MrsKranky - I am Manchester way

so should I invest in quite a few different size needles then? Do you use different ones depending on what youare kknitting? Told you I know nothing grin

Dutchoma Sat 22-Feb-14 20:17:12

I woldn't invest in needles until you have some experience knitting with the ones you've got. Then, if you want to knot something specifically, you get the yarn and the needles for that project. Otherwise you spend a lot of money on different needles and you'll find that yo don't have the ones you want. Happens sometimes even to me and I have shed loads of needles, plus a set of circulars.

Monroe Sat 22-Feb-14 21:17:04

Okay thanks. In other words don't try to run before you can walk! I'm going to carry on practicing the teddy scarf and when I get my book go through that step by step. Although I really want a bag to put all my non existent supplies in grin

Callmecordelia Sun 23-Feb-14 10:51:05

I find the Knit Witch videos to be some of the clearest online:

When you have got through the basic steps of how to cast on etc, I think this was the most useful of the lot. It really helps with so many things:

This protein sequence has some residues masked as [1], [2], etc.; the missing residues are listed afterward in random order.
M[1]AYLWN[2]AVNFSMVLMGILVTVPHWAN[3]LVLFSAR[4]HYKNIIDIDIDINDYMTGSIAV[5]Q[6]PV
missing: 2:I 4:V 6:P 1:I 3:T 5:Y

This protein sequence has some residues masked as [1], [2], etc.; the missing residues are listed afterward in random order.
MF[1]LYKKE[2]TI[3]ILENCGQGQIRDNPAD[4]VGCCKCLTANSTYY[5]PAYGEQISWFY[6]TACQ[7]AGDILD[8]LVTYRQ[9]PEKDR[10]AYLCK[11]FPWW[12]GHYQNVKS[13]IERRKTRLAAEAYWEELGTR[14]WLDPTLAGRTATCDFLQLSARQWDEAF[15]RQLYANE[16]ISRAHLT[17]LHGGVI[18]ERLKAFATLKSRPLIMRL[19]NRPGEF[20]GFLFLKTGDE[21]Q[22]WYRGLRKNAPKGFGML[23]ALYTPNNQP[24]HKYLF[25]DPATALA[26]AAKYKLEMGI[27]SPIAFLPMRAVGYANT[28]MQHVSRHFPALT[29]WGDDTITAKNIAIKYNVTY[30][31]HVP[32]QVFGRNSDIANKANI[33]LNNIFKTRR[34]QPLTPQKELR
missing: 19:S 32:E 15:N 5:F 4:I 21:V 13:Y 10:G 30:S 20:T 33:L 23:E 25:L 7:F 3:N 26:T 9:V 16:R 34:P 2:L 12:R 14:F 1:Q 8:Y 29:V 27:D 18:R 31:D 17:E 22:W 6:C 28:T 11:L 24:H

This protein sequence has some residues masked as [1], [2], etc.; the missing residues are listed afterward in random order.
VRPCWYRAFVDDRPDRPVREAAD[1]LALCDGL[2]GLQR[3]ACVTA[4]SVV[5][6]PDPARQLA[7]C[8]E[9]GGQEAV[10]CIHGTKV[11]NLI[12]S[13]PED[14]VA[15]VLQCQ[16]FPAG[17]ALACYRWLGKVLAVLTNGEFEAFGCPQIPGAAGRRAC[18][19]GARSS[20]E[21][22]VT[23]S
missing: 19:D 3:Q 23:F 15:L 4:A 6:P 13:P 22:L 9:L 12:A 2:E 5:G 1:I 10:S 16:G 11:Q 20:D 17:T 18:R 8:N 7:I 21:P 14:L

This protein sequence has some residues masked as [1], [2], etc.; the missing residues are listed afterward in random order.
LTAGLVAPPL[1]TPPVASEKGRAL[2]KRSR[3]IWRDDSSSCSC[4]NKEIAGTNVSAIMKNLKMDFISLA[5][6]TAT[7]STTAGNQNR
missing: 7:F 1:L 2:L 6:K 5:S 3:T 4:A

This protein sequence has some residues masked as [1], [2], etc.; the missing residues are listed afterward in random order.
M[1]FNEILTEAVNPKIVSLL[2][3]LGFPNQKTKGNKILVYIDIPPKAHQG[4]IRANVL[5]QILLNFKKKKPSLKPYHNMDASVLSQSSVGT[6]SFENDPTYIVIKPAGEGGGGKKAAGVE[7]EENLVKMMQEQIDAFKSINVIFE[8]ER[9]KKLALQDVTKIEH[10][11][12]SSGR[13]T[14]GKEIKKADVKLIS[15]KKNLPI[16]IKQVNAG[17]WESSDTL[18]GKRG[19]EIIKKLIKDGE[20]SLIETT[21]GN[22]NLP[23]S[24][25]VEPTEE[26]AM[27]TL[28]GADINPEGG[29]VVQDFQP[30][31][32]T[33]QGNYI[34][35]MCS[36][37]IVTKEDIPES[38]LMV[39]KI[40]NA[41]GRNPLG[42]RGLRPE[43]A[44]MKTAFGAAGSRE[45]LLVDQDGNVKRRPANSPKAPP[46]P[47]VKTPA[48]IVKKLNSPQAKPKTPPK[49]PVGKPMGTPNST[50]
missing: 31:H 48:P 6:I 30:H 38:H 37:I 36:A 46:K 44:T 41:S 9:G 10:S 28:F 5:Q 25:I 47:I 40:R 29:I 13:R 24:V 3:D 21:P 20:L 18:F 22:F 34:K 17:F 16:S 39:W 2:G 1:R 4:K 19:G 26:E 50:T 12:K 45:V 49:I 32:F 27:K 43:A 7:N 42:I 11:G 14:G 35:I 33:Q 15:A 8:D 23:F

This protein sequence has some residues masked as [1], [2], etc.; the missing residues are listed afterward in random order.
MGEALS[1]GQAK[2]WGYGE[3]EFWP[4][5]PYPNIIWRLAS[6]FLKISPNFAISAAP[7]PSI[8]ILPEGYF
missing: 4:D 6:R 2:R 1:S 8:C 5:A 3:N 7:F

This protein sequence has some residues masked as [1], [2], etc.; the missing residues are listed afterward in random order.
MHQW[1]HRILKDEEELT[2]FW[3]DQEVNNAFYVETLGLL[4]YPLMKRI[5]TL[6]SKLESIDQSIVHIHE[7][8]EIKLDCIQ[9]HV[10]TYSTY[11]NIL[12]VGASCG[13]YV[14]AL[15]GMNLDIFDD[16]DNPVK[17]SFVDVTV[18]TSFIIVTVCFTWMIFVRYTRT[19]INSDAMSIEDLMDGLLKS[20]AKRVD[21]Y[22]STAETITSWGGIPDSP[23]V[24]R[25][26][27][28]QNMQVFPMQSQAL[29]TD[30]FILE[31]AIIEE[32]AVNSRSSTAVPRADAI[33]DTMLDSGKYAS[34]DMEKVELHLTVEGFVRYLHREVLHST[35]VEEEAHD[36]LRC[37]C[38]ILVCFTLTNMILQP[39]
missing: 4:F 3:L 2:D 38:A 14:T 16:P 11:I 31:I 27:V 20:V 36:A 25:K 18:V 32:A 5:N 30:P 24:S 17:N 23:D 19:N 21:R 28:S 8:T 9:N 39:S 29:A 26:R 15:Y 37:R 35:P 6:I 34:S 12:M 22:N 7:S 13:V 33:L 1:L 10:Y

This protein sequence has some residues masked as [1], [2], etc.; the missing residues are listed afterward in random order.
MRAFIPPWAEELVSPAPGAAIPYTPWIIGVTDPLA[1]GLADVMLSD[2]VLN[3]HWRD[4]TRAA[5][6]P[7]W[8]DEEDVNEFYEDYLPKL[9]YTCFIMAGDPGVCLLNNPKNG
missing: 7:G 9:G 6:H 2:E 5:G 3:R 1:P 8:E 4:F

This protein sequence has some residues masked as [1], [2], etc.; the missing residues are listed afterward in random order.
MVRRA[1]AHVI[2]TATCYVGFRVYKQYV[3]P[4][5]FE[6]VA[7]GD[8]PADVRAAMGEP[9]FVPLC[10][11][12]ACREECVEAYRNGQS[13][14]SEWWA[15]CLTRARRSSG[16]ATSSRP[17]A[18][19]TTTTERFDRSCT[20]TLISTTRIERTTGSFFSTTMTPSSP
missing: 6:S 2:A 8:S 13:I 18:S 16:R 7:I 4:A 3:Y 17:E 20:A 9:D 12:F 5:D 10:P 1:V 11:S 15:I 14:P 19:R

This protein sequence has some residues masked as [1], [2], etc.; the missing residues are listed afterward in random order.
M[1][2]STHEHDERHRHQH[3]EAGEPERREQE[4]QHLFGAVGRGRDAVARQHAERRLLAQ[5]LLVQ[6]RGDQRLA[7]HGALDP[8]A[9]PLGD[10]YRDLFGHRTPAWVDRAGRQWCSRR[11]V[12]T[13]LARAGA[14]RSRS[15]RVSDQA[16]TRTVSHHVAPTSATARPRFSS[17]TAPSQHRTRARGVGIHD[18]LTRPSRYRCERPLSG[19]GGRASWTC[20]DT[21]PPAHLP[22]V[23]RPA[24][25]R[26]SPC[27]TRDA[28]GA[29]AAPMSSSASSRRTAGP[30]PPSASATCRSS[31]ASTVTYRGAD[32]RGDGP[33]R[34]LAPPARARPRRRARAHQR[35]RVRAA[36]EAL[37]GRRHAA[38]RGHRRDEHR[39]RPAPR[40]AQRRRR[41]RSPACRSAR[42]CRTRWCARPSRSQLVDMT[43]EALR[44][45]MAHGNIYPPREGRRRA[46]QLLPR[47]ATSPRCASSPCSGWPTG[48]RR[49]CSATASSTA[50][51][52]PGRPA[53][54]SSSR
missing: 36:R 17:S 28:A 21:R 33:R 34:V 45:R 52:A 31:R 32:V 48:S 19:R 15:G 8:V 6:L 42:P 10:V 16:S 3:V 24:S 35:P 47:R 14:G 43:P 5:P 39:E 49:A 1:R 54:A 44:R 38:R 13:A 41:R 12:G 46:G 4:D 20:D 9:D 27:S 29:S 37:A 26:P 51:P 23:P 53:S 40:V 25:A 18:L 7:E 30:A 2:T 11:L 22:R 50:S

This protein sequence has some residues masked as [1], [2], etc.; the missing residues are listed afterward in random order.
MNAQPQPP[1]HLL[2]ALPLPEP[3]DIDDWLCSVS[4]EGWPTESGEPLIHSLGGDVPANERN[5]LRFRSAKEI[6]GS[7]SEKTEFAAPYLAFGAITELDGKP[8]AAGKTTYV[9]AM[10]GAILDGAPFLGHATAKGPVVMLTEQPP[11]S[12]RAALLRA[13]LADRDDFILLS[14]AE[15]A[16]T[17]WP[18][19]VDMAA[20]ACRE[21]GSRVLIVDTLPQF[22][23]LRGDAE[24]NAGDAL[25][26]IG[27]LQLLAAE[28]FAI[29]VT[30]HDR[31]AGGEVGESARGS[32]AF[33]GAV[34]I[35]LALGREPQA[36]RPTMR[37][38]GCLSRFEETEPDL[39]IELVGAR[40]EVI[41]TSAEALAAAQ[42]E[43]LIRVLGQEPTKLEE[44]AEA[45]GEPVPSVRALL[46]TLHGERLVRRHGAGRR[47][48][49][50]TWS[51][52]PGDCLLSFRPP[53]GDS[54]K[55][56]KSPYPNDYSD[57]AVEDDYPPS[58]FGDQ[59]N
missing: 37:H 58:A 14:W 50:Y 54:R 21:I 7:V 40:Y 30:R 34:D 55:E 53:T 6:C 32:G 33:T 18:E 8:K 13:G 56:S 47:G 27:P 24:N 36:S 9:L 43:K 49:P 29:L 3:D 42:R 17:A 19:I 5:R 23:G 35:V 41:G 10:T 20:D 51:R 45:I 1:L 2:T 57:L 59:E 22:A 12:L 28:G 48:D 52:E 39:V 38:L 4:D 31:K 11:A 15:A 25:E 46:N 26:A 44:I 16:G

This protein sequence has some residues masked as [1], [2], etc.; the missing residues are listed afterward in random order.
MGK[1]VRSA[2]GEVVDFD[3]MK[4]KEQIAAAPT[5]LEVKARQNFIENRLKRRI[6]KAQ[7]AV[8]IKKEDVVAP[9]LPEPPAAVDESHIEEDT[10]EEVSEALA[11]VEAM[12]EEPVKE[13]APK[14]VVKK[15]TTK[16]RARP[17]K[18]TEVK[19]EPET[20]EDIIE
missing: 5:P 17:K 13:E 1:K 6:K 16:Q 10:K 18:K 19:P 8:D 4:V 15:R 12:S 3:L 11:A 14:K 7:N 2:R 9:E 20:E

How to tell the difference between a knit and purl stitch -

SDTGisAnEvilWolefGenius Sun 23-Feb-14 11:30:30

You might have a knitting group near you - there are lots these days (Ravelry is a good place to look) - if you go along to one of these, I bet you would find lovely crafters who are more than willing to help you get going - plus you'll probably find lots of inspiration, good blether, and maybe even cake and coffee!

Monroe Mon 24-Feb-14 20:39:16

SDTG, I tried ravelry but couldn't see any groups nearby that I could go to due to the days / times and work but I will keep looking.

My book has arrived! I scared myself a bit by looking too far ahead so I'm determined to start at the beginning and follow each workshop and project step by step. The dc's have chosen the colours of their scarves grin looking forward to going shopping for supplies tomorrow